As do I, the above restrictions are pretty simple, really. If you wanna cast, you have no dex bonus and you can't move. Tossing those rules make the magic user MUCH more powerful. Nothing wrong with that if that's how you wanna play, but a lot of people change the rules and THEN complain that the magic user was too powerful.


I agree with you here. The AD&D magic users were... yes... powerful. But no where near as powerful as the 3e counterparts.

As soon as they streamlined combat to make everything a simple action, magic users/cleric became much more powerful as their spells rarely get disrupted.

Author:  geordie racer [ Sun Jan 16, 2011 1:21 am ]
Post subject:  Re: Game balance

Quote:
The first level wizard is a bit of a wimp with one spell, but at high levels he can sweep the floor with everyone.


I respectfully disagree with 'wimp' - the dart-throwing, oil bombing OD&D wizard has the power to command many humanoids (Charm Person - on the leader of 30-300 Orcs!) as well as the overpowered-first-choice-at-1st-level: Sleep spell. BUT the OD&D MU did rely more on player knowledge and cunning compared to later editions where in my experience, some players felt that the only options were those on the character sheet.

From what I have read of the DCC magic system I like how the MUs have potentially greater power than old style MUs but there is a a greater price to pay for that power, at least more uncertainty about the outcome. That is the kind of balance mechanism I prefer.

I also like how DCC is differentiating the MUs from the fighters - as I hate the 'one character does all' mindset - I don't need a balanced character, but prefer a balanced party.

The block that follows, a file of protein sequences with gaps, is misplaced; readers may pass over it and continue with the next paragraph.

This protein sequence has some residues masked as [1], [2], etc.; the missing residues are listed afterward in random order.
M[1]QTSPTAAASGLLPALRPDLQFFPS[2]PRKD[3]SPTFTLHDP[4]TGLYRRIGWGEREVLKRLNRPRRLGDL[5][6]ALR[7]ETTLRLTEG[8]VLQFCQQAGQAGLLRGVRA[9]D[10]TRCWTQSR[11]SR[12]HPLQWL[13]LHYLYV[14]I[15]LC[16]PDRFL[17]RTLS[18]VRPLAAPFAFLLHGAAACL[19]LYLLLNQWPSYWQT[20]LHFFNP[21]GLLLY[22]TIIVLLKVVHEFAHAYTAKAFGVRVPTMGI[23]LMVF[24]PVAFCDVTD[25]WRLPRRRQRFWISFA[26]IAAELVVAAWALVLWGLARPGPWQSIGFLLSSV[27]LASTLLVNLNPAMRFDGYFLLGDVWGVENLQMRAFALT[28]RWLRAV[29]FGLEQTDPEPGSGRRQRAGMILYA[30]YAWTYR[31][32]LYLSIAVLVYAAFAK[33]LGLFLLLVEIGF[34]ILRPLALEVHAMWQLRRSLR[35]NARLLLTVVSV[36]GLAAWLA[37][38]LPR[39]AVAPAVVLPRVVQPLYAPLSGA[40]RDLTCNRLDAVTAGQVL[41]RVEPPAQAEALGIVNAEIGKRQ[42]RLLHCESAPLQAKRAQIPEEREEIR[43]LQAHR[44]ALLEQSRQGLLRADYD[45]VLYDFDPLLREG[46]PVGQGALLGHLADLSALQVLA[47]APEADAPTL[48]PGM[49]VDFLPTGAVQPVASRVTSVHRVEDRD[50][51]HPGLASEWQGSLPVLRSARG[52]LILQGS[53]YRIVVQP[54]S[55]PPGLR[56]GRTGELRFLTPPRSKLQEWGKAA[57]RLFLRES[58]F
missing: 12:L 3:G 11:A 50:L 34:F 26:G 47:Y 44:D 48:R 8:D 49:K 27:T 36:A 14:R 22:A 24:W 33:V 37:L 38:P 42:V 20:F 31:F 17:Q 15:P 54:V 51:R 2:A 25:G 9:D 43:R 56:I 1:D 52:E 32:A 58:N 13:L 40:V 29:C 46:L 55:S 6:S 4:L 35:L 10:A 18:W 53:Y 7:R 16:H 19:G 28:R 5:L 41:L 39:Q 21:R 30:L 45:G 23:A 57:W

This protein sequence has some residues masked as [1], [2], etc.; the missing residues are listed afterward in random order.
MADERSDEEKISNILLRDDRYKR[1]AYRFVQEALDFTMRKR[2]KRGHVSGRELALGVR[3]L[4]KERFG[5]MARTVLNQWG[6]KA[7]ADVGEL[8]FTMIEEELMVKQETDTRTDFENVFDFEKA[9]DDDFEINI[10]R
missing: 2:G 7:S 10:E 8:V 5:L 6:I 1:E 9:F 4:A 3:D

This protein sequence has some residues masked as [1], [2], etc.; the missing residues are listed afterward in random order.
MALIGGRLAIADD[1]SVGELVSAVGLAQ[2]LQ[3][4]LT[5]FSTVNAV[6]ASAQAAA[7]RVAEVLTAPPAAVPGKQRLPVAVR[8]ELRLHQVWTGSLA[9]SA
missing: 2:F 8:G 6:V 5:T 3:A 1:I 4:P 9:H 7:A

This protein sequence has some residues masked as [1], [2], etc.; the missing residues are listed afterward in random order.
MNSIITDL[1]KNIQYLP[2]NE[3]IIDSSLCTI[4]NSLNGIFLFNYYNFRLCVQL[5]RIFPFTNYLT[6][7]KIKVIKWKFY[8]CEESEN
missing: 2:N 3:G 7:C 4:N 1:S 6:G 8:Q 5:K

Author:  finarvyn [ Sun Jan 16, 2011 5:09 am ]
Post subject:  Re: Game balance

Keep in mind that power is relative, however. The MU in AD&D gets really awesome at high levels, but isn't a system-breaker in the level 5-8 range even with those limitations dropped. Since I have players retire characters somewhere around level 8 they never get to the point where the MU rules the universe. :)

Except that the MU is almost always my wife. She rules the universe, but she'd do so at any level. :P

Author:  DCCfan [ Sun Jan 16, 2011 11:35 am ]
Post subject:  Re: Game balance

Wait a minute I thought my wife ruled the universe. :lol:

Author:  JRR [ Sun Jan 16, 2011 12:53 pm ]
Post subject:  Re: Game balance

I still maintain that the 1E mu wasn't all that even at high levels. If he managed to get a spell off, which wasn't a given, he could on;y do it a limited amount of times per day. A 20th level mu could cast TWO 9th level spells. In the best circumstances, the party will have a 6 for initiative and the bad guys a 1. The mu attempts to cast meteor swarm or Bigby's grasping hand, or gate, or just about any 9th level spell. Most 9th level spells have a casting time of 9 segments, so that gives our mu an initiative of 6-9=-3. So, he'll act on segment 3 of the following round. That gives the bad guys an entire round and half the next to interrupt the spell. And unlike 3e, all they have to do is jostle him a bit. A well prepared mu will have protections up, protection from normal missiles, stoneskin, etc, but these aren't always enough, and he can't always be prepared. Meanwhile, his partner the fighter has taken 4 attacks. More with two weapon fighting and that's not even adding weapon specialization to the mix. Spellcasters can be powerful, but only in the right circumstances. And they have their paltry 10d4 hit points to fall back on. An average of 55 at 20th level with a 16 con! And the highest character level I ever saw was around 15th level in a 10 year plus campaign.

Author:  finarvyn [ Sun Jan 16, 2011 2:21 pm ]
Post subject:  Re: Game balance

DCCfan wrote:
Wait a minute I thought my wife ruled the universe. :lol:
Perhaps they rule by committee. She won't say exactly....